Leadership and Climate Policy
39 Pages Posted: 5 May 2021
Date Written: 2021
This paper examines leadership in relation to supplying a global public good. Both the Kyoto Protocol and the Paris Agreement encourage the developed countries to take a lead in reducing emissions. Does a country benefit from taking a lead? When does leadership improve global welfare? The answer depends on how transparent the leader’s abatement technology is for the followers. When there is no transparency and the leader has to abate to signal the abatement cost, leadership reduces global welfare unless the crowding-out effect is weak. If there is transparency and the follower can benefit from technology spillover effects, leadership reduces global welfare unless the spillover effect is sufficiently large. I find that transparency reduces global welfare unless the spillover effect is sufficiently large and the difference in abatement cost is small. This theory can rationalize the European Union’s stance on climate policy while also explaining the perceived failure of the Kyoto Protocol.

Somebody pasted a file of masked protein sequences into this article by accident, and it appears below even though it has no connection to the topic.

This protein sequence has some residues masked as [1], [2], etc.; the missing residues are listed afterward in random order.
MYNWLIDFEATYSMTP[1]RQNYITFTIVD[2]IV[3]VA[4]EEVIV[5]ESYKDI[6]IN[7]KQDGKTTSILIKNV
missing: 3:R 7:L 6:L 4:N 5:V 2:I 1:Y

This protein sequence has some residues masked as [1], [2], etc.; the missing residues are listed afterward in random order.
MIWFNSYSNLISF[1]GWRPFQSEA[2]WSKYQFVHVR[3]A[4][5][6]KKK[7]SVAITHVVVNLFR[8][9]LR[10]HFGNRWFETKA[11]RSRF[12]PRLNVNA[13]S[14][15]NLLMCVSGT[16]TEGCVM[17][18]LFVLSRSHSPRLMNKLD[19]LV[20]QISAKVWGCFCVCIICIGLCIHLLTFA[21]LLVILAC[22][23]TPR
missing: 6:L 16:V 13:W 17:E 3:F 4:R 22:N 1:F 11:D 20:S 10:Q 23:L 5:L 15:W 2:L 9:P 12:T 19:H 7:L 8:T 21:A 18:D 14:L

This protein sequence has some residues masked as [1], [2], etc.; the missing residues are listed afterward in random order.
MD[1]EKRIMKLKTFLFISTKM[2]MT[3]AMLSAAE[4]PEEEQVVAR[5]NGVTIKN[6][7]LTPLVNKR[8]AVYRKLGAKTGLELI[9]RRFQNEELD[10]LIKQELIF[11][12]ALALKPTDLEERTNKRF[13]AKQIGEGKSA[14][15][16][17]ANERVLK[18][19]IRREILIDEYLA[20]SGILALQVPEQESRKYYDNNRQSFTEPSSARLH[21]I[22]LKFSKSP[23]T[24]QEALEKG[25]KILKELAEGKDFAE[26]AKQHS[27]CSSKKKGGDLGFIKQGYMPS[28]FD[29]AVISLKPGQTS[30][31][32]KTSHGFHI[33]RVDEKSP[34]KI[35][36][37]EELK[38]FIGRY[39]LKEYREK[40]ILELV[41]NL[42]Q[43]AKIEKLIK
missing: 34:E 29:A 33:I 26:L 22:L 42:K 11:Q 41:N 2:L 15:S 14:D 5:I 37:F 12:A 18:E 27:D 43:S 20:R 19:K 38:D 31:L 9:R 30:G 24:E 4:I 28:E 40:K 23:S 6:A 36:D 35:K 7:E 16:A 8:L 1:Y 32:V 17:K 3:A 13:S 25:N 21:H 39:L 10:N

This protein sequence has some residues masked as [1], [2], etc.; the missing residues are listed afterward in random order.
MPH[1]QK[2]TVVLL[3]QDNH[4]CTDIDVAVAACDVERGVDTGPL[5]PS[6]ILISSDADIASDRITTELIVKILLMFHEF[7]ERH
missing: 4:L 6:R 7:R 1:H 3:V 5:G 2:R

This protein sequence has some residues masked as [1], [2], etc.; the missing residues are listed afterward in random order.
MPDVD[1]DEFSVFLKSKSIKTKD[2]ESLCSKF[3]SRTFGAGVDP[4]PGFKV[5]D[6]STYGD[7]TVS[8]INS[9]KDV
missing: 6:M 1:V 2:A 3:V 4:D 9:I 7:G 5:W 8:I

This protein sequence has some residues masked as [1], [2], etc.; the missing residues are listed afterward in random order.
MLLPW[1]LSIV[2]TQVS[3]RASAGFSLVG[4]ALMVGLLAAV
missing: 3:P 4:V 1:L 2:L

JEL Classification: C720, D810, F500, H210, Q380, Q580
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